At a National Health Policy Conference held the first week in February, David Blumenthal, former national coordinator for health IT, said that before electronic medical records were widely used, there “wasn’t a demand for usability.” “There was no reason for vendors to focus on it because there weren’t enough sales or selectivity on the part of purchasers,” he said.
Perhaps early EMR adopters didn’t get to be selective about the EMR they chose to use, but there has always been a demand—and a need—for easy-to-use EMRs. When it really comes down to it, doctors have no reason to convert to an EMR unless it will improve things for their practice, whether that be efficiency, costs, or something else. Meaningful use incentives are nice, and so is staying up to date in the digital world, but an EMR’s real value comes from its usability factor.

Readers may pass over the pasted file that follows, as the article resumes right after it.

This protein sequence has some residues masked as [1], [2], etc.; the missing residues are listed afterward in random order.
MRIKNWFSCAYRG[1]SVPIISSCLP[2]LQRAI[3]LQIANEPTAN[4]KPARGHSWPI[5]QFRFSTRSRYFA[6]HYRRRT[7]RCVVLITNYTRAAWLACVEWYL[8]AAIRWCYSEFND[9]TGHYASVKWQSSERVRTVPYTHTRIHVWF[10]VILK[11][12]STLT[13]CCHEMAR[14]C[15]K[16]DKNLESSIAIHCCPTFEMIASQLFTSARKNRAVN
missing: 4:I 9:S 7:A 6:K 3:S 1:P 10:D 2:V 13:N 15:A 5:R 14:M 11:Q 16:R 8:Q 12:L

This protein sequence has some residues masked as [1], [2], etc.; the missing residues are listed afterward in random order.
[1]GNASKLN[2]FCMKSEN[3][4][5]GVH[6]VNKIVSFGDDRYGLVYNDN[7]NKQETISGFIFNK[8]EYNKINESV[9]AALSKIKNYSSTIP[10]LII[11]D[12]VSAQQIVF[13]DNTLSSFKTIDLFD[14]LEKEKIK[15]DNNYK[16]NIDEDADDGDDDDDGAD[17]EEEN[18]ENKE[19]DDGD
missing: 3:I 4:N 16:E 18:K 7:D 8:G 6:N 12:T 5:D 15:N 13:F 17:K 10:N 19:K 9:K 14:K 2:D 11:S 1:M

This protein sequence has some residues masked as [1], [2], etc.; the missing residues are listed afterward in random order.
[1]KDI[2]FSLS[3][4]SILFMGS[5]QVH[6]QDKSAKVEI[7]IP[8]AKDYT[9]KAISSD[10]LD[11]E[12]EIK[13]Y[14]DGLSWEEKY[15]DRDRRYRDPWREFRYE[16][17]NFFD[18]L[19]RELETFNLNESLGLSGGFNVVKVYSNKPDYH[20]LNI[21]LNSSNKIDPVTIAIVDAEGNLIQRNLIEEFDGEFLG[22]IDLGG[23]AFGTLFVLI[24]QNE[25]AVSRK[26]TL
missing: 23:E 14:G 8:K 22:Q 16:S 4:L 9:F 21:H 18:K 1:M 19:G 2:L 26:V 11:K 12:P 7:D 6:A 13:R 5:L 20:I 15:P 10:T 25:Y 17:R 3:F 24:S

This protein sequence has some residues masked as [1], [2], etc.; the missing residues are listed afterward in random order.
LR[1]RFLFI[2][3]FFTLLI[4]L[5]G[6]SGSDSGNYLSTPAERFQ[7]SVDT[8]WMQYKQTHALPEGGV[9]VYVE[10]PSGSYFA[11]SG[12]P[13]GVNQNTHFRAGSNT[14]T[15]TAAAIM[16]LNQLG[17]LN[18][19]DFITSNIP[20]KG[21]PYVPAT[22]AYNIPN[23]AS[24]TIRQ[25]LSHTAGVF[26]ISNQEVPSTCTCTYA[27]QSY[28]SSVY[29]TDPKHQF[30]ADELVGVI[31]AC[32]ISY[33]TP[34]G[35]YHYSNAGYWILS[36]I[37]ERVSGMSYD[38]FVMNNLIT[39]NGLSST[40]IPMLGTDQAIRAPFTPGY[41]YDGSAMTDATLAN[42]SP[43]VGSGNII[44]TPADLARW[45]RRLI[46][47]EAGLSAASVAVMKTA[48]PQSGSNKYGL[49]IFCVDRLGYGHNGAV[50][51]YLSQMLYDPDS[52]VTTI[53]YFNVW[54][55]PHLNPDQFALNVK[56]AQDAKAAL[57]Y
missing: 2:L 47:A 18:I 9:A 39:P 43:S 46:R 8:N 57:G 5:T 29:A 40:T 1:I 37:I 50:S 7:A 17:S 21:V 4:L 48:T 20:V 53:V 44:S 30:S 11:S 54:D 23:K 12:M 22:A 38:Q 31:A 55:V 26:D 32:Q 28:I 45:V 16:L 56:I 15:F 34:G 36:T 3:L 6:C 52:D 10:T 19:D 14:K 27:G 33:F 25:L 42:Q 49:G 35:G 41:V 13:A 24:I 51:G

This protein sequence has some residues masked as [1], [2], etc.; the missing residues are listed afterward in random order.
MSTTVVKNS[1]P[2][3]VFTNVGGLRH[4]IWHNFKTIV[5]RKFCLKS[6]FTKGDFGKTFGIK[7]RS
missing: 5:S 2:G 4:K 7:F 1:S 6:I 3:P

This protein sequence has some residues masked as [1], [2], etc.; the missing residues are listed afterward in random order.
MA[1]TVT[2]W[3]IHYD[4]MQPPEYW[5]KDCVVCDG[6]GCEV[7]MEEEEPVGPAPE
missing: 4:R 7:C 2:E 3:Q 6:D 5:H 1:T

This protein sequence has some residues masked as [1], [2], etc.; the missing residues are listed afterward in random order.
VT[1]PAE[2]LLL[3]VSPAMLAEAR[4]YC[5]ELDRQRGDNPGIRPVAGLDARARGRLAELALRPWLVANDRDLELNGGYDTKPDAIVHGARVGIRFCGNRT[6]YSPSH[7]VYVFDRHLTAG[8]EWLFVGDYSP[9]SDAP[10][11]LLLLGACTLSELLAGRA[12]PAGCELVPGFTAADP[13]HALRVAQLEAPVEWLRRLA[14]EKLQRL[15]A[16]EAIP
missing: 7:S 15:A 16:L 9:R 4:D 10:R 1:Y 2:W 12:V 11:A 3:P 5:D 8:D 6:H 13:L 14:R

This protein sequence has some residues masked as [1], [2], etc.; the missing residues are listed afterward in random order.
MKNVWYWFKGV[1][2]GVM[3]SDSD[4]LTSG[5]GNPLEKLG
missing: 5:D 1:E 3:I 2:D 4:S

Now that most doctors are using electronic medical records, their demands for usability can no longer be ignored. Around 50 percent of EMR implementations last year weren’t for providers converting to an EMR for the first time, but for those replacing their EMR for the second—or sometimes third—time. Vendors are finally realizing that with the competitive EMR market we’re in now that their clients won’t be loyal to them if their products are still hard to learn and use. As the EMR market shrinks, vendors who don’t create products doctors love using likely won’t survive the purge.
Not all EMRs are in need of massive changes to satisfy client needs, though. ChartLogic, for instance, has maintained a 95% percent retention rate, even during a time when half of doctors are evaluating new EMR solutions. Regardless, increased focus on usability can only mean good things for the healthcare industry.